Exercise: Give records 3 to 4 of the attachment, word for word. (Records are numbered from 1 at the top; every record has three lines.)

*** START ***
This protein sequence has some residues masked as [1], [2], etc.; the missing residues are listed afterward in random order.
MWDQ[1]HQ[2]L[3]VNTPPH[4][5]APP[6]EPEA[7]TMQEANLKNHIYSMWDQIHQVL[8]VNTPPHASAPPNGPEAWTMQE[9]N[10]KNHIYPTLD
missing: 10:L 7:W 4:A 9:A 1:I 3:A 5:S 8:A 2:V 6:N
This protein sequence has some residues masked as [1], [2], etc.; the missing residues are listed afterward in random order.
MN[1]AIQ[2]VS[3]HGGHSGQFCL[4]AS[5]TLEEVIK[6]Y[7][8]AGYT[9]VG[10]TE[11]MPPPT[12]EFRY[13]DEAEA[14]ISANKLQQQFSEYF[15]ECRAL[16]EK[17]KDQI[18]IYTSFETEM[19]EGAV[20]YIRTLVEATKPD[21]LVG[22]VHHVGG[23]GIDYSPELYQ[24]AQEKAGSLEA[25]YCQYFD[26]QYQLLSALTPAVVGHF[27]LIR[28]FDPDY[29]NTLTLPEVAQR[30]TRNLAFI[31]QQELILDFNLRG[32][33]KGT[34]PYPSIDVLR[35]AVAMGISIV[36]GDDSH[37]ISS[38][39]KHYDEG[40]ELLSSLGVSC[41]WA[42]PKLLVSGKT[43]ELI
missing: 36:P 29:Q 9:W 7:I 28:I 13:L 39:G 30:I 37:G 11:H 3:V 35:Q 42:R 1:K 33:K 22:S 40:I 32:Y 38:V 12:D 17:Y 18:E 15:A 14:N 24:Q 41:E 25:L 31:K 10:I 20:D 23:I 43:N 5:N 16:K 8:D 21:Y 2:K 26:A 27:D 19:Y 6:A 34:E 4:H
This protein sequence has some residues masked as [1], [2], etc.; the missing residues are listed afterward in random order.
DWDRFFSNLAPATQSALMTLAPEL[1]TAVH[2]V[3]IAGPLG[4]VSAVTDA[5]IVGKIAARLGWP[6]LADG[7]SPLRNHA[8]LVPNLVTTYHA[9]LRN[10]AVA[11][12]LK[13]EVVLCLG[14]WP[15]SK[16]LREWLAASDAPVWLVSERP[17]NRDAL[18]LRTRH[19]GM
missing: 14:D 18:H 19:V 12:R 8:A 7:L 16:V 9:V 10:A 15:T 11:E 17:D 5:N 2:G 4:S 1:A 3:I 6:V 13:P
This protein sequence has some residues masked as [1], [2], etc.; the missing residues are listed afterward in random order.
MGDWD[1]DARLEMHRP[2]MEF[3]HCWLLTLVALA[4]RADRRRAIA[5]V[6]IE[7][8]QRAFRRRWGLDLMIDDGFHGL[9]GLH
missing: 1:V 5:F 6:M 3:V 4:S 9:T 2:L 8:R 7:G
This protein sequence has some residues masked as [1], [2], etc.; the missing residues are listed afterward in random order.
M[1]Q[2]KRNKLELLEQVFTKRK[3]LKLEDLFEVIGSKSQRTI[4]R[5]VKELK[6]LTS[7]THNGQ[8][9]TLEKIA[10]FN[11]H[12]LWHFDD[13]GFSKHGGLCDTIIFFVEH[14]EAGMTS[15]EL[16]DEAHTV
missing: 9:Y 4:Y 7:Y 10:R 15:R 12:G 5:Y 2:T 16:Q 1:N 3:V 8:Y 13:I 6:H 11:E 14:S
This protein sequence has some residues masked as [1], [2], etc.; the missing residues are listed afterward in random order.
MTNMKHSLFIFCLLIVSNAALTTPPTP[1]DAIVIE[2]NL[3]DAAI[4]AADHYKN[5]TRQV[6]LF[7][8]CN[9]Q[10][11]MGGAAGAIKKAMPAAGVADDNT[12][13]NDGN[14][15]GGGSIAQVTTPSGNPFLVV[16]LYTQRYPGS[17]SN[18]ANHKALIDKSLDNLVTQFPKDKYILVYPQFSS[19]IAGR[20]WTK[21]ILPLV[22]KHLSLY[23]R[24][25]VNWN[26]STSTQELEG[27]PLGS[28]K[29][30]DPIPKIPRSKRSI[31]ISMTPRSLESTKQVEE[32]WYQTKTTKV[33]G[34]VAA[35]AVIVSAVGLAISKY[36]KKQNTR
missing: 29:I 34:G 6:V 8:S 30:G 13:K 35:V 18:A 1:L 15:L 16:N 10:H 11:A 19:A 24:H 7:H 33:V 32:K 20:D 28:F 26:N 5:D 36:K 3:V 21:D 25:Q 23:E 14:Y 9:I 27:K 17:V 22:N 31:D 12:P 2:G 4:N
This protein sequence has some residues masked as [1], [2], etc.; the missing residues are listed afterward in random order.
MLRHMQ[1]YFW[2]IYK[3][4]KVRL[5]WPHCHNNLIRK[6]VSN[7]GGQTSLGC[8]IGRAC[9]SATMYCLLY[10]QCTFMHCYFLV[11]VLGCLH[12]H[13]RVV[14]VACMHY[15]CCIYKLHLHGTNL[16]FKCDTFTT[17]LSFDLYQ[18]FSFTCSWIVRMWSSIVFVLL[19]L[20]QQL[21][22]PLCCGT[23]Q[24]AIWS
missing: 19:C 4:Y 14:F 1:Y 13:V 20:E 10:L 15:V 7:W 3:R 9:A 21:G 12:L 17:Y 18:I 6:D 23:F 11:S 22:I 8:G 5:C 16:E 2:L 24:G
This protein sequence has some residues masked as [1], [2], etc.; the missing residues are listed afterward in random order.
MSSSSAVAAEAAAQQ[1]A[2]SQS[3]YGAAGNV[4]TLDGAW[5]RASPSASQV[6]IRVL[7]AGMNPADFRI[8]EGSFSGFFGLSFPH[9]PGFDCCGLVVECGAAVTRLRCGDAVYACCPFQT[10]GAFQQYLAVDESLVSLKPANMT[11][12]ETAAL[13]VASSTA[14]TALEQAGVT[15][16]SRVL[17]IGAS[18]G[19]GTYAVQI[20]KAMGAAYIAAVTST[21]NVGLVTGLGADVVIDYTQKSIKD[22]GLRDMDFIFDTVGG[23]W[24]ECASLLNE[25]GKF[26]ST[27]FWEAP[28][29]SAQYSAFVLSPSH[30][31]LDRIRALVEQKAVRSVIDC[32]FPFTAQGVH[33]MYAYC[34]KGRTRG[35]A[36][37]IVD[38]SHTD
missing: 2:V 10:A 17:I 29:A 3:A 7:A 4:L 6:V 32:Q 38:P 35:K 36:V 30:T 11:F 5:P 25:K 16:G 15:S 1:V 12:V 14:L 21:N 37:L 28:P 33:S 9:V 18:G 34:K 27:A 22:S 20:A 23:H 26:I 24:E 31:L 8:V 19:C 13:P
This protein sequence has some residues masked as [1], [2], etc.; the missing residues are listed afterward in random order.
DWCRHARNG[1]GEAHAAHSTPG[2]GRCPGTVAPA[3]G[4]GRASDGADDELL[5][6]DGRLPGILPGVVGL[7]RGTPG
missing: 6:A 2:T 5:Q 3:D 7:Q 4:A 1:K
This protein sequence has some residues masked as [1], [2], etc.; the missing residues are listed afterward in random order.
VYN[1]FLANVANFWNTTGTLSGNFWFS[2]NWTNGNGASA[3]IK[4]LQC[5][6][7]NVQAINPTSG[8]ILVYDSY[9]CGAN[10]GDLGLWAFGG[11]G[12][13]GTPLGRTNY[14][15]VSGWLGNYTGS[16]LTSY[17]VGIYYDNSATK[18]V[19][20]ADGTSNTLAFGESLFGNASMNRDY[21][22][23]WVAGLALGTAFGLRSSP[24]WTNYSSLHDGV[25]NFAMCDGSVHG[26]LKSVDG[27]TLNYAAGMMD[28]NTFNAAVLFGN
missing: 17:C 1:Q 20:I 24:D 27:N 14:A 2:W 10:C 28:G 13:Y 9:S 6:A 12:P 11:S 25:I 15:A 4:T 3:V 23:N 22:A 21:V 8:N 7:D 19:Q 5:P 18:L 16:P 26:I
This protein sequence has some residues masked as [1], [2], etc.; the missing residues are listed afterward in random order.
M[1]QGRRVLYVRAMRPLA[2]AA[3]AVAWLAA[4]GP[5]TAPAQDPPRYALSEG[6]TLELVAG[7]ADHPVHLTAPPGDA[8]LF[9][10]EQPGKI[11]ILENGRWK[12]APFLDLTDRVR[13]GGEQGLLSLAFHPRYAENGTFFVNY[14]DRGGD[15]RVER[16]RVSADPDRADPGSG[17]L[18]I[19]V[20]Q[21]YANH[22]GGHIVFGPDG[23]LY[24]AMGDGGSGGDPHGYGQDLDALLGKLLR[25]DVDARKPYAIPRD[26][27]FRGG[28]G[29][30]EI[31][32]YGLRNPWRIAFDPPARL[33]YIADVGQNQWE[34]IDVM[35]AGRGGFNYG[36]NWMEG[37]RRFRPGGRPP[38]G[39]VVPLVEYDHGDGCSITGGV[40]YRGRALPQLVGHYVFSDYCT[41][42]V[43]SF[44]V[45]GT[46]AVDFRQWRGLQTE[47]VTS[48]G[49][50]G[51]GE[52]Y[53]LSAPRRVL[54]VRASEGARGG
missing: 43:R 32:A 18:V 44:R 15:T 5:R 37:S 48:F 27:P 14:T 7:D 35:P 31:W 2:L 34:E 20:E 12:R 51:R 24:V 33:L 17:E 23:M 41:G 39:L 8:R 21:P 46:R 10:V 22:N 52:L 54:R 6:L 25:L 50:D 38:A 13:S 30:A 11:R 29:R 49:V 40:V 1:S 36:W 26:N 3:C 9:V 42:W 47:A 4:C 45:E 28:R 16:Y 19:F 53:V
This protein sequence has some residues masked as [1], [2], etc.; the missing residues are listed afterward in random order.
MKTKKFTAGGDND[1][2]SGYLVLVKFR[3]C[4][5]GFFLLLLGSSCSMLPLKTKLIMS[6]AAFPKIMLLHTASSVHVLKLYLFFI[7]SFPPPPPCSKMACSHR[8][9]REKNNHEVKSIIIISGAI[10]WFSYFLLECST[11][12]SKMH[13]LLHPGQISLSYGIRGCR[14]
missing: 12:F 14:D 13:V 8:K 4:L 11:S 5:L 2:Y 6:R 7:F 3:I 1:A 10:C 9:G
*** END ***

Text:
This protein sequence has some residues masked as [1], [2], etc.; the missing residues are listed afterward in random order.
DWDRFFSNLAPATQSALMTLAPEL[1]TAVH[2]V[3]IAGPLG[4]VSAVTDA[5]IVGKIAARLGWP[6]LADG[7]SPLRNHA[8]LVPNLVTTYHA[9]LRN[10]AVA[11][12]LK[13]EVVLCLG[14]WP[15]SK[16]LREWLAASDAPVWLVSERP[17]NRDAL[18]LRTRH[19]GM
missing: 14:D 18:H 19:V 12:R 8:A 7:L 16:V 9:V 10:A 15:T 11:E 17:D 5:N 2:G 4:S 1:A 3:I 6:V 13:P
This protein sequence has some residues masked as [1], [2], etc.; the missing residues are listed afterward in random order.
MGDWD[1]DARLEMHRP[2]MEF[3]HCWLLTLVALA[4]RADRRRAIA[5]V[6]IE[7][8]QRAFRRRWGLDLMIDDGFHGL[9]GLH
missing: 1:V 5:F 6:M 3:V 4:S 9:T 2:L 8:R 7:G